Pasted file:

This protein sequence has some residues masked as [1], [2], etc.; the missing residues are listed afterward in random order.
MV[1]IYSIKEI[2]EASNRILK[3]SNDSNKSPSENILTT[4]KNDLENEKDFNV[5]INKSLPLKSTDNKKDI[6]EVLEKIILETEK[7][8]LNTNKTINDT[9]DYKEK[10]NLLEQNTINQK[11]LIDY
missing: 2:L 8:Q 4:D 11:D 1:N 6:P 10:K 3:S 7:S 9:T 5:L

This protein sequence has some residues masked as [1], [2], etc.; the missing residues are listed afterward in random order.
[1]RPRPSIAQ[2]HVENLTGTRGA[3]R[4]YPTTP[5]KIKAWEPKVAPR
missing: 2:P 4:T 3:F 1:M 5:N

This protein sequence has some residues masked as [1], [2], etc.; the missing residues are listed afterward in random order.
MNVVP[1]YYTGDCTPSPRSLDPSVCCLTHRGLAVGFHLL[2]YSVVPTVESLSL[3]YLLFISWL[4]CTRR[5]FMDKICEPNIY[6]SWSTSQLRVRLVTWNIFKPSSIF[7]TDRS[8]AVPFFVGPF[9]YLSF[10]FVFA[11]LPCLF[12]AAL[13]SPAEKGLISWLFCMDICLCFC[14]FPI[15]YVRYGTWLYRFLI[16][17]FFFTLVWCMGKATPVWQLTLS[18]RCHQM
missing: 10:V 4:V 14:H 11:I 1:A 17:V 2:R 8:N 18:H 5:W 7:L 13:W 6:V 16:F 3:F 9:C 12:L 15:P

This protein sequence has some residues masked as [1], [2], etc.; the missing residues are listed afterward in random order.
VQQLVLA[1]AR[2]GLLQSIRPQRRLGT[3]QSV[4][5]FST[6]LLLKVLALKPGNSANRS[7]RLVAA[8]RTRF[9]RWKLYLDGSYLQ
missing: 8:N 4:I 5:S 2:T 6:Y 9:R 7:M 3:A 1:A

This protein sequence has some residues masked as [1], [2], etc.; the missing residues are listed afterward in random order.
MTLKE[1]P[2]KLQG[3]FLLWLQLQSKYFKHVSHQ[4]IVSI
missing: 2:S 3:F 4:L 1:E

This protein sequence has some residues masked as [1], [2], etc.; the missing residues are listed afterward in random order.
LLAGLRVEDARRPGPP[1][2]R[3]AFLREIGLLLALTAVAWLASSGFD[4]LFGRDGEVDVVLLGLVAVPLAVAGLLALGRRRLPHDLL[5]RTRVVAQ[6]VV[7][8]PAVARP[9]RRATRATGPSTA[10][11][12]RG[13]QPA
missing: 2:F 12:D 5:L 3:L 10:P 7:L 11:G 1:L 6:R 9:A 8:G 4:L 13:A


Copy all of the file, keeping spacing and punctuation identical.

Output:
This protein sequence has some residues masked as [1], [2], etc.; the missing residues are listed afterward in random order.
MV[1]IYSIKEI[2]EASNRILK[3]SNDSNKSPSENILTT[4]KNDLENEKDFNV[5]INKSLPLKSTDNKKDI[6]EVLEKIILETEK[7][8]LNTNKTINDT[9]DYKEK[10]NLLEQNTINQK[11]LIDY
missing: 2:L 8:Q 4:D 11:D 1:N 6:P 10:K 3:S 7:S 9:T 5:L

This protein sequence has some residues masked as [1], [2], etc.; the missing residues are listed afterward in random order.
[1]RPRPSIAQ[2]HVENLTGTRGA[3]R[4]YPTTP[5]KIKAWEPKVAPR
missing: 2:P 4:T 3:F 1:M 5:N

This protein sequence has some residues masked as [1], [2], etc.; the missing residues are listed afterward in random order.
MNVVP[1]YYTGDCTPSPRSLDPSVCCLTHRGLAVGFHLL[2]YSVVPTVESLSL[3]YLLFISWL[4]CTRR[5]FMDKICEPNIY[6]SWSTSQLRVRLVTWNIFKPSSIF[7]TDRS[8]AVPFFVGPF[9]YLSF[10]FVFA[11]LPCLF[12]AAL[13]SPAEKGLISWLFCMDICLCFC[14]FPI[15]YVRYGTWLYRFLI[16][17]FFFTLVWCMGKATPVWQLTLS[18]RCHQM
missing: 10:V 4:V 14:H 11:I 1:A 17:V 2:R 8:N 18:H 5:W 7:L 13:W 6:V 16:F 3:F 9:C 12:L 15:P

This protein sequence has some residues masked as [1], [2], etc.; the missing residues are listed afterward in random order.
VQQLVLA[1]AR[2]GLLQSIRPQRRLGT[3]QSV[4][5]FST[6]LLLKVLALKPGNSANRS[7]RLVAA[8]RTRF[9]RWKLYLDGSYLQ
missing: 8:N 4:I 5:S 2:T 6:Y 9:R 7:M 3:A 1:A

This protein sequence has some residues masked as [1], [2], etc.; the missing residues are listed afterward in random order.
MTLKE[1]P[2]KLQG[3]FLLWLQLQSKYFKHVSHQ[4]IVSI
missing: 2:S 3:F 4:L 1:E

This protein sequence has some residues masked as [1], [2], etc.; the missing residues are listed afterward in random order.
LLAGLRVEDARRPGPP[1][2]R[3]AFLREIGLLLALTAVAWLASSGFD[4]LFGRDGEVDVVLLGLVAVPLAVAGLLALGRRRLPHDLL[5]RTRVVAQ[6]VV[7][8]PAVARP[9]RRATRATGPSTA[10][11][12]RG[13]QPA
missing: 2:F 12:D 5:L 3:L 10:P 7:L 11:G 1:L 6:R 9:A 8:G 4:L 13:A